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Mucus build up in throat after speaking continuously for some time. Related to polyps? Family history of throat polyps

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ENT Specialist
Practicing since : 2001
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My dad is 82. 5 years ago he had polyps removed from his vocal cords, they were benign. This week he had many polyps removed and they were found to be cancerous. He goes to the oncologist Wednesday. For the past few years, I notice that when I speak continuously for more than say 10 minutes (long sales pitches) I get a build up mucus in my throat and then I decide to stop speaking and listen. Could this be related to polyps. Should I find an ENT to take a look down my throat? Can a regular doctor look down my throat at the vocal cords or does this require a special tool and procedure? Thank you.
Posted Fri, 14 Sep 2012 in Ear, Nose and Throat Problems
Answered by Dr. Naveen Kumar 3 hours later


Thanks for the query

The tiring of voice with buildup of mucus in the throat could be the features of laryngo-pharyngeal reflux (LPR). LPR is secondary to regurgitation of acid into the throat.

The symptoms of vocal cord polyps are hoarseness and breathing difficulty, which you do not have. Throat cancer is not genetic related; the common predisposing factors are smoking and alcohol consumption for a long period.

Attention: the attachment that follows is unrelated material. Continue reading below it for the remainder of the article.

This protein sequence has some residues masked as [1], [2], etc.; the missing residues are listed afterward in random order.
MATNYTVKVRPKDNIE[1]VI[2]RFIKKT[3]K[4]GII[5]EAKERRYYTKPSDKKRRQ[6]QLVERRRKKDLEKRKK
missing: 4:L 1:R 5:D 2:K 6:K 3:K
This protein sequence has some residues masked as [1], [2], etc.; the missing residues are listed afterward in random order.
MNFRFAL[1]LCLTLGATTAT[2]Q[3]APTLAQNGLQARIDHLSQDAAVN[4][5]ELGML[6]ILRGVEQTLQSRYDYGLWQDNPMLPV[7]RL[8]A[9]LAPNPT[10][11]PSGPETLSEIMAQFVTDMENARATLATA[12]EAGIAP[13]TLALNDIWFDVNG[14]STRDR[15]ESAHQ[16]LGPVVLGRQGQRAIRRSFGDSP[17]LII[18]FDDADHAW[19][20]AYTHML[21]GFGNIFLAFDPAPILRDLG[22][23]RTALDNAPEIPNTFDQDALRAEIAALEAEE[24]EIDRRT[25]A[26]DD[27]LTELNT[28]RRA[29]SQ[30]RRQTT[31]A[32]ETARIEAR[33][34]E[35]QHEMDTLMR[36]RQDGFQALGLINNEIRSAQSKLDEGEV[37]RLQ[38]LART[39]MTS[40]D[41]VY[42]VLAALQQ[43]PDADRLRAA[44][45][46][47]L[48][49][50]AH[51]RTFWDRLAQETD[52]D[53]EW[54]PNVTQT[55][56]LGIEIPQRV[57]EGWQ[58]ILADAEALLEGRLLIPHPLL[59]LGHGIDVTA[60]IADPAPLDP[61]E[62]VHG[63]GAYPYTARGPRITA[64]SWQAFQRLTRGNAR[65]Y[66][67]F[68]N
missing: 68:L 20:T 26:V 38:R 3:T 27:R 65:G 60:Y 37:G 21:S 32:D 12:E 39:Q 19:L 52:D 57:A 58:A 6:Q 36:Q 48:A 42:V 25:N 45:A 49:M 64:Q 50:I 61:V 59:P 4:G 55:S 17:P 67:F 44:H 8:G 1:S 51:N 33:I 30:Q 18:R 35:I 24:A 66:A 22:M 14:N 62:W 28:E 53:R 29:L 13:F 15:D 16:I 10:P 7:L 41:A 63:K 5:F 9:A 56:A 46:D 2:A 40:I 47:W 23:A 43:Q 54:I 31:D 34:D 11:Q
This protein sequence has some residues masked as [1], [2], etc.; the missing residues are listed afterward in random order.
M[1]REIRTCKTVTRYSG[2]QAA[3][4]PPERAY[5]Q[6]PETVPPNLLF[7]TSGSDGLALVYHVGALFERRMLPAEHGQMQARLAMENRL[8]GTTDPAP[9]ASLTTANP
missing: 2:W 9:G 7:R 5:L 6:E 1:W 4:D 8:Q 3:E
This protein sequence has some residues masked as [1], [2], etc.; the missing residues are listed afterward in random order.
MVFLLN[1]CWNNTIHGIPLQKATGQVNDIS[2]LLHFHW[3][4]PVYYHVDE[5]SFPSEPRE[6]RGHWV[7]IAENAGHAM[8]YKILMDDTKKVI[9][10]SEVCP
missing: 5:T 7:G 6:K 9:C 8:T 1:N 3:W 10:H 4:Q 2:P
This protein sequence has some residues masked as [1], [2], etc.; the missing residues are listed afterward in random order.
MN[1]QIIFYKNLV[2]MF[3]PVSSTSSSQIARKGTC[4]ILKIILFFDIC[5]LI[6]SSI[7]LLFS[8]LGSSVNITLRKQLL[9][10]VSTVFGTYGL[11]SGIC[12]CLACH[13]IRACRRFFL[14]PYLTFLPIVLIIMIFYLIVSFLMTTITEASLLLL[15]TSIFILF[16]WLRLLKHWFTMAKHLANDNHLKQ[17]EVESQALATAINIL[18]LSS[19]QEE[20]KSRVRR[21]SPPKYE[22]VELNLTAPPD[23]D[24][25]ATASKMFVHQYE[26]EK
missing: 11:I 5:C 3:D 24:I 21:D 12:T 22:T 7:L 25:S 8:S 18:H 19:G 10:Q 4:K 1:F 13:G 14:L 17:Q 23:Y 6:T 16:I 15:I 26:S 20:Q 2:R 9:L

Pertaining to the present problem you must be having LPR. Acid when it regurgitates from the stomach into the throat, causes burning of the mucosa of the throat leading to inflammation of the throat. Inflammation of the mucosa in turn induces swelling in the mucosa of the throat giving rise to foreign body sensation.

The causes of reflux of acid are many, medicines, obesity, stress, food habits, smoking, alcohol, etc. Identifying the causative factors and avoiding them can give you relief from this problem.

My suggestions to you are:
1. To drink plenty of warm water
2. Avoid coffee/alcohol/stress/retiring to bed immediately after taking food.
3. Try taking medicines such as proton pump inhibitors (Esomeprazole, Pantoperazole) and prokinetics (Domperidone).
4. Voice modulation - giving short pause after each sentence can reduce tiring of voice.
5. If you are not better with the above measures you can consult a good ENT specialist for throat and laryngeal examination.

Hope I have answered your query; I will be available for the follow-up queries.

Dr. Naveen Kumar N.
ENT and Head & Neck Surgeon
Above answer was peer-reviewed by
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